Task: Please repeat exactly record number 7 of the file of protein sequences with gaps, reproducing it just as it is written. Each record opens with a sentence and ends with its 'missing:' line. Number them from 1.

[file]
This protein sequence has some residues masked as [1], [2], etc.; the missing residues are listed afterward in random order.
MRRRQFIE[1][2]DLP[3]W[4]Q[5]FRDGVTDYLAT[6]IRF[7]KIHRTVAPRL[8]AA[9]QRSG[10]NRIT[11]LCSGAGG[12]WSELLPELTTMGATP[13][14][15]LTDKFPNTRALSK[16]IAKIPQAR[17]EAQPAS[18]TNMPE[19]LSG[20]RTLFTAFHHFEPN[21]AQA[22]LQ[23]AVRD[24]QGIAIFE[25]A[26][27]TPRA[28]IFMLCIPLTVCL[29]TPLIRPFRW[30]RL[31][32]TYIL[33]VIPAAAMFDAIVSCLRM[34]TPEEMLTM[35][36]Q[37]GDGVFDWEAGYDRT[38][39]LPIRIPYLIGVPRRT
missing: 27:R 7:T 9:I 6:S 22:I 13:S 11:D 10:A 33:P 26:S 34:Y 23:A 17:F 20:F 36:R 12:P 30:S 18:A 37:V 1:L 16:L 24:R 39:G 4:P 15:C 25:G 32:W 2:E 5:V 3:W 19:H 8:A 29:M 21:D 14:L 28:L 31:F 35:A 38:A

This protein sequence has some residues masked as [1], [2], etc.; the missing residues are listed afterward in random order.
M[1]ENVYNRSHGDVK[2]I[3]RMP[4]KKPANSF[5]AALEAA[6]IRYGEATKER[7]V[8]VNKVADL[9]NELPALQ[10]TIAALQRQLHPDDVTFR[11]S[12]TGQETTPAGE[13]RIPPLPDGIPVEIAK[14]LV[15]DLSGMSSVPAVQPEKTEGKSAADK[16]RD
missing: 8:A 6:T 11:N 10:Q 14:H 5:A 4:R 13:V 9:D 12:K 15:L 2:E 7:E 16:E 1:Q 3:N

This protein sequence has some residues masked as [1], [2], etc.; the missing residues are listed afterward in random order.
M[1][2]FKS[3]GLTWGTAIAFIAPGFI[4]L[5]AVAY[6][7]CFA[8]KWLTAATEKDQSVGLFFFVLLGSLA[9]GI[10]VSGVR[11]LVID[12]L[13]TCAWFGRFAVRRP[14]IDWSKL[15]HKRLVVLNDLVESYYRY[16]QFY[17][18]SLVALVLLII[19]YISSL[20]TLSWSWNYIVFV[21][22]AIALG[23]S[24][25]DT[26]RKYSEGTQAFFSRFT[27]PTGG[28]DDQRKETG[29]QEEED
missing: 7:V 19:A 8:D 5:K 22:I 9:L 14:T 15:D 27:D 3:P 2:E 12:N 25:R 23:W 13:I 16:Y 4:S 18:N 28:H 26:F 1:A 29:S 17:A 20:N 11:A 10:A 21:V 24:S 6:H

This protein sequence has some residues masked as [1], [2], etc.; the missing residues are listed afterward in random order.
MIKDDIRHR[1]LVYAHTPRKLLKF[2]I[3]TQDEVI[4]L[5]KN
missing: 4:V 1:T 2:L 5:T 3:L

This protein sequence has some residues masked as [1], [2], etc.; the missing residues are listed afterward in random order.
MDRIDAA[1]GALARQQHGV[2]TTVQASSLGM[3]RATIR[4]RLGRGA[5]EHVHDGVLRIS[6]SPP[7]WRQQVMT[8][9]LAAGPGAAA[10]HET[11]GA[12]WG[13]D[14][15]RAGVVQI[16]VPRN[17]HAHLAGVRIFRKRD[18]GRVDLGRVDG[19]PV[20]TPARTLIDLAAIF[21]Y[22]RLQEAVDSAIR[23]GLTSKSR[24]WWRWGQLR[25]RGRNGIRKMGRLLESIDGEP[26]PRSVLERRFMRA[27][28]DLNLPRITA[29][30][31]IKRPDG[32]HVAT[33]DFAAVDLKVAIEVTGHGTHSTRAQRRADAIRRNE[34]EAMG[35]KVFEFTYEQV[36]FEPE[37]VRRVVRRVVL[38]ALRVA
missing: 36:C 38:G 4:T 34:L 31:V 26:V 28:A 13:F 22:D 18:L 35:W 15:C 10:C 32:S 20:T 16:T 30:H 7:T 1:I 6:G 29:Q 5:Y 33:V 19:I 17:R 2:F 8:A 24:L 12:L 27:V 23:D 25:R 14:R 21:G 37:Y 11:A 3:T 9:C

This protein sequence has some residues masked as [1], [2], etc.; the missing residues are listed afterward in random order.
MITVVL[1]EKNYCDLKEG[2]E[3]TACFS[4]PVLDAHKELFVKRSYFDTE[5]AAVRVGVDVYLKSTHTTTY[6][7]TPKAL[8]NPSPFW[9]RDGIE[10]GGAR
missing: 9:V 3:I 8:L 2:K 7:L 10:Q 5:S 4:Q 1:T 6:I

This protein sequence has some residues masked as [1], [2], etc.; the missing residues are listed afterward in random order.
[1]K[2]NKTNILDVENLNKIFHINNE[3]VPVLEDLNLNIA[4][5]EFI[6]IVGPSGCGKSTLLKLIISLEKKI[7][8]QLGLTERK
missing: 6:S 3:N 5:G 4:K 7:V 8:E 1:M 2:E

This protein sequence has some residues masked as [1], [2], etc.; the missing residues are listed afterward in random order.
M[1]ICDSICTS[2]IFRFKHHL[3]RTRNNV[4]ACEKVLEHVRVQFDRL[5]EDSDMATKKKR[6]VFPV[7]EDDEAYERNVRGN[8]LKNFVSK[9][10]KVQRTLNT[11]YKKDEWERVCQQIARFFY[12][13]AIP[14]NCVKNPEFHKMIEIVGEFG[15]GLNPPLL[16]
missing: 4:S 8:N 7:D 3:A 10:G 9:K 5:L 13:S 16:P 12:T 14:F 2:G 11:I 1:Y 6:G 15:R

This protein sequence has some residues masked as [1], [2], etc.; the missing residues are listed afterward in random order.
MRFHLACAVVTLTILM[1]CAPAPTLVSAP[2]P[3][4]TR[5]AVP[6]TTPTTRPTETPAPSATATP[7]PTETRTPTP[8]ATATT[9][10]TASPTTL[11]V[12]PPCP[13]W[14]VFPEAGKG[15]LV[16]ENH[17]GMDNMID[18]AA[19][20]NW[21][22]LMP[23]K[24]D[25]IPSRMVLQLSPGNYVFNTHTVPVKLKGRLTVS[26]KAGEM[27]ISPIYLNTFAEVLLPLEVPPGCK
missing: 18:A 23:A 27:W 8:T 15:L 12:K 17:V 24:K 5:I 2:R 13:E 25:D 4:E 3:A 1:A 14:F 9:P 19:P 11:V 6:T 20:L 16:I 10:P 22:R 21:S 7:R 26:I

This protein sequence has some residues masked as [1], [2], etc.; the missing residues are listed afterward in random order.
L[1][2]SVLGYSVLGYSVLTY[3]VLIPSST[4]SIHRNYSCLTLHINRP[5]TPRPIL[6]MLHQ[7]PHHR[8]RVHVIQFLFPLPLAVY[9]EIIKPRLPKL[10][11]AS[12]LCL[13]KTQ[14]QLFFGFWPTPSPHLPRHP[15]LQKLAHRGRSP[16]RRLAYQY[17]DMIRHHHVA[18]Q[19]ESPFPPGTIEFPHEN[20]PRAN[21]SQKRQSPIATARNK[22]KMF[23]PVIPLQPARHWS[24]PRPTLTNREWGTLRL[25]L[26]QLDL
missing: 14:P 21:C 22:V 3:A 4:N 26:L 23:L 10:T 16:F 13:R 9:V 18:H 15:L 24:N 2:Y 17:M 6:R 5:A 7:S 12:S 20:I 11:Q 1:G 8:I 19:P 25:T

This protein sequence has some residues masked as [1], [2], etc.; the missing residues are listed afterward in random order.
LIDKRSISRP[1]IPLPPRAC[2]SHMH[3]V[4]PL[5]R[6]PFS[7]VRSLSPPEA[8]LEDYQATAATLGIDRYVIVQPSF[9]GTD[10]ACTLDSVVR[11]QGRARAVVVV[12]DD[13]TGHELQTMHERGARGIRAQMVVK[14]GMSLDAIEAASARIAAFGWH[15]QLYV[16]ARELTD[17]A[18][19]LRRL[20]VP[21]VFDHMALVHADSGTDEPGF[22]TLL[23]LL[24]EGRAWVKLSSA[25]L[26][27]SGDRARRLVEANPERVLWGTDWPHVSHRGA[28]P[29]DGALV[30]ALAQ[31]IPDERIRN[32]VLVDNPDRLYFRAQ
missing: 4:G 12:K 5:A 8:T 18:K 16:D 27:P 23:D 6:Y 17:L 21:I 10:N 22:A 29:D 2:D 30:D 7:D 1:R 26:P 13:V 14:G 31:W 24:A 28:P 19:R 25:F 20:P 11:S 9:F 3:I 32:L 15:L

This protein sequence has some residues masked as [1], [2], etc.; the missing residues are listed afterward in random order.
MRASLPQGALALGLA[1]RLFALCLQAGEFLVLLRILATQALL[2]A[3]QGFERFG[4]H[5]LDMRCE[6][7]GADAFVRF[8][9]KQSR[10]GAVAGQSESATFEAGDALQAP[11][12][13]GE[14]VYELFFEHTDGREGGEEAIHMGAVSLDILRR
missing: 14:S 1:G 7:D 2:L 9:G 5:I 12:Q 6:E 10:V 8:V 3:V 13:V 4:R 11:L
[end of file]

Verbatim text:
This protein sequence has some residues masked as [1], [2], etc.; the missing residues are listed afterward in random order.
[1]K[2]NKTNILDVENLNKIFHINNE[3]VPVLEDLNLNIA[4][5]EFI[6]IVGPSGCGKSTLLKLIISLEKKI[7][8]QLGLTERK
missing: 6:S 3:N 5:G 4:K 7:V 8:E 1:M 2:E